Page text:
An old fav.
An old fav.
“There is clearly something going on with wheat that is not well known by the general public. It goes far and beyond organic versus nonorganic, gluten or hybridization because even conventional wheat triggers no symptoms for some who eat wheat in other parts of the world.”
I was feeling crappy every time I ate wheat, so last year I decided to minimize how much of it I was consuming. I gave up any wheat for breakfast or lunch. Once a week I would allow myself a burger. I felt so much better within a couple of weeks that I have not gone back to my old regimen. I now have yogurt with fruit for breakfast and our own veggies, eggs or beef for lunch. For dinner, we usually have hearty soups I make from our own local products – either stuff I grow myself or that’s grown nearby.
I’ve spent waaay too much time trying to pinpoint my own problem with wheat. I’m not celiac and I have no proof that my problem is gluten-based. No matter what, though, this article throws a whole lot of gas on the fire. The practice it talks about is common in Alberta where I live. Read it and weep.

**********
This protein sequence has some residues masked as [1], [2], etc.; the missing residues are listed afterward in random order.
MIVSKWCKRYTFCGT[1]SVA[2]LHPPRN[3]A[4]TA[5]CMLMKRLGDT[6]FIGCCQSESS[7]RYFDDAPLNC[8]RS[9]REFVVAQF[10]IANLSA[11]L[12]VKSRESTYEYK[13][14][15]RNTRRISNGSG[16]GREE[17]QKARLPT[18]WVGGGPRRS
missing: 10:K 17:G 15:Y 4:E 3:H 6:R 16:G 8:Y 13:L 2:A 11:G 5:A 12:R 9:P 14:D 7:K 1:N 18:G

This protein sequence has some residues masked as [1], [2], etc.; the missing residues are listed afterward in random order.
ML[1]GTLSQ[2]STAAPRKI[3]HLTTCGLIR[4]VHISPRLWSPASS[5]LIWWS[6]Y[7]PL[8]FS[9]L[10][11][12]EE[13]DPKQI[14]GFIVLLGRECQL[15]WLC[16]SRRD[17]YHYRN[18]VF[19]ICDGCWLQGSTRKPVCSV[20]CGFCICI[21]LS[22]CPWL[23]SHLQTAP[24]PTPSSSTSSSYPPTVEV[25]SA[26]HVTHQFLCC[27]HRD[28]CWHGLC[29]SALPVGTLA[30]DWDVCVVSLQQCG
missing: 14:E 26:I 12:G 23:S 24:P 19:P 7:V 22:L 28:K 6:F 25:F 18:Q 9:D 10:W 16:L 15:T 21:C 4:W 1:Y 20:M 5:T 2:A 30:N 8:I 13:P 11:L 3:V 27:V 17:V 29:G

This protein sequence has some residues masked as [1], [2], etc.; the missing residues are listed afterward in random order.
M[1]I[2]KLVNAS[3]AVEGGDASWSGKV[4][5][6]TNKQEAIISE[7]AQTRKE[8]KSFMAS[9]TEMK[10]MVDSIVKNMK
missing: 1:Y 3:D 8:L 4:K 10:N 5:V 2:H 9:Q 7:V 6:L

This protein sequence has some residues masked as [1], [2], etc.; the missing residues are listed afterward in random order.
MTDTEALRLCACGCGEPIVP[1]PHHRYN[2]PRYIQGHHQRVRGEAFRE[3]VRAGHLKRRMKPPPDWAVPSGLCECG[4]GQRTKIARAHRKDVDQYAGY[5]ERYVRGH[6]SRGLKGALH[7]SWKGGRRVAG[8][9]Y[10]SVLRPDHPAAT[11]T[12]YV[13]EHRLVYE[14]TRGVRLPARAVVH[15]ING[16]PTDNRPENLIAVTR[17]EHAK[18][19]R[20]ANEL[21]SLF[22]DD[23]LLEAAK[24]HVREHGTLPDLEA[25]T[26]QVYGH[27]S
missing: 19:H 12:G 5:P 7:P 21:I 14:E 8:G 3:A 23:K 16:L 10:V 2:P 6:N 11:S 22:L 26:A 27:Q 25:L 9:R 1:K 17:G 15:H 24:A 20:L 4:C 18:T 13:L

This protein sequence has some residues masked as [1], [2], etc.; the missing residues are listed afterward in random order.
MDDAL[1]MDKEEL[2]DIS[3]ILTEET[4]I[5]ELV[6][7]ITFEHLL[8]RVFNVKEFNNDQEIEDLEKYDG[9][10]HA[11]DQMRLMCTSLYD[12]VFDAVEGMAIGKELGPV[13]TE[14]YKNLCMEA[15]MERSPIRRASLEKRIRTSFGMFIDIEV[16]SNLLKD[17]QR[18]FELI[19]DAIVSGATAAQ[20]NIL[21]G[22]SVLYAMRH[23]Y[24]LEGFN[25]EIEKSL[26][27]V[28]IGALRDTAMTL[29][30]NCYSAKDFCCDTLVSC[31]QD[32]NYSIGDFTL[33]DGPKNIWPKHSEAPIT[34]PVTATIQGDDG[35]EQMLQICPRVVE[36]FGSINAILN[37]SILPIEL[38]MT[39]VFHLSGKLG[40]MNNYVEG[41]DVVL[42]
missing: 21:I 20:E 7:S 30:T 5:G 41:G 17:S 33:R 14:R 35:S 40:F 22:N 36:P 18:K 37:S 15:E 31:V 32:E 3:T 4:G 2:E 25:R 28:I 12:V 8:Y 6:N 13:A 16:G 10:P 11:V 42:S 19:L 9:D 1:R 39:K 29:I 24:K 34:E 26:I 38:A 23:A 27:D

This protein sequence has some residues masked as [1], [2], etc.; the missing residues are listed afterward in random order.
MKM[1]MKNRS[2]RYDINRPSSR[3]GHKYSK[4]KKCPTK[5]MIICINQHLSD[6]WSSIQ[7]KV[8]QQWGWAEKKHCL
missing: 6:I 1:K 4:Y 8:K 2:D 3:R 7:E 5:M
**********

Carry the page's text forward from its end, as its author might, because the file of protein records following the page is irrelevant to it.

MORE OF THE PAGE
“Poetic talent is really easy to fake when thy sentences doth no fucking sense make.” -Bo Burnham
â€ś…nobody can stand truth if it is told to him. Truth can be tolerated only if you discover it yourself because then, the pride of discovery makes the truth palatable.â€ť -Frederick Salomon Perls
“So the tree rustles in the evening, when we stand uneasy before our own childish thoughts: Trees have long thoughts, long-breathing and restful, just as they have longer lives than ours. They are wiser than we are, as long as we do not listen to them. But when we have learned how to listen to trees, then the brevity and the quickness and the childlike hastiness of our thoughts achieve an incomparable joy. Whoever has learned how to listen to trees no longer wants to be a tree. He wants to be nothing except what he is. That is home. That is happiness.â€ť -Hermann Hesse
“I decided to have a vasectomy after a family vote on the matter. The kids voted for it eleven to three.” -Brendan O’Carroll